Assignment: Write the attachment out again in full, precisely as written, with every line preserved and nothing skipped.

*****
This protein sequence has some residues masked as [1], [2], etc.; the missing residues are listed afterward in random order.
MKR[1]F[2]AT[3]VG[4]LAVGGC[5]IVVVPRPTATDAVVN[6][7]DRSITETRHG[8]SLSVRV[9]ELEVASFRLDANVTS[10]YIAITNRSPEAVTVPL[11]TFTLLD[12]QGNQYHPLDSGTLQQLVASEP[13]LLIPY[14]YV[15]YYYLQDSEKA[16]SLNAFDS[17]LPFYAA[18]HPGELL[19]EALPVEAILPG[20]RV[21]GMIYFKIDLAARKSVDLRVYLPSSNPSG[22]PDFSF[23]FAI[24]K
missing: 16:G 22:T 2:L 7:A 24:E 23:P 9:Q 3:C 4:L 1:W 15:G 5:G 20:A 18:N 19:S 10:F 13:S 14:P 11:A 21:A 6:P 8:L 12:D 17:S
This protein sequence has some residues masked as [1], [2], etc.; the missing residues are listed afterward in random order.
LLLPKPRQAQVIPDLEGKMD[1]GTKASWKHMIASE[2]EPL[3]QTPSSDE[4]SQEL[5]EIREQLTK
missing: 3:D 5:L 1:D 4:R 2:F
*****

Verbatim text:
This protein sequence has some residues masked as [1], [2], etc.; the missing residues are listed afterward in random order.
MKR[1]F[2]AT[3]VG[4]LAVGGC[5]IVVVPRPTATDAVVN[6][7]DRSITETRHG[8]SLSVRV[9]ELEVASFRLDANVTS[10]YIAITNRSPEAVTVPL[11]TFTLLD[12]QGNQYHPLDSGTLQQLVASEP[13]LLIPY[14]YV[15]YYYLQDSEKA[16]SLNAFDS[17]LPFYAA[18]HPGELL[19]EALPVEAILPG[20]RV[21]GMIYFKIDLAARKSVDLRVYLPSSNPSG[22]PDFSF[23]FAI[24]K
missing: 16:G 22:T 2:L 7:A 24:E 23:P 9:Q 3:C 4:L 1:W 15:G 5:G 20:A 18:N 19:S 10:F 13:S 14:P 11:A 21:A 6:P 8:L 12:D 17:S
This protein sequence has some residues masked as [1], [2], etc.; the missing residues are listed afterward in random order.
LLLPKPRQAQVIPDLEGKMD[1]GTKASWKHMIASE[2]EPL[3]QTPSSDE[4]SQEL[5]EIREQLTK
missing: 3:D 5:L 1:D 4:R 2:F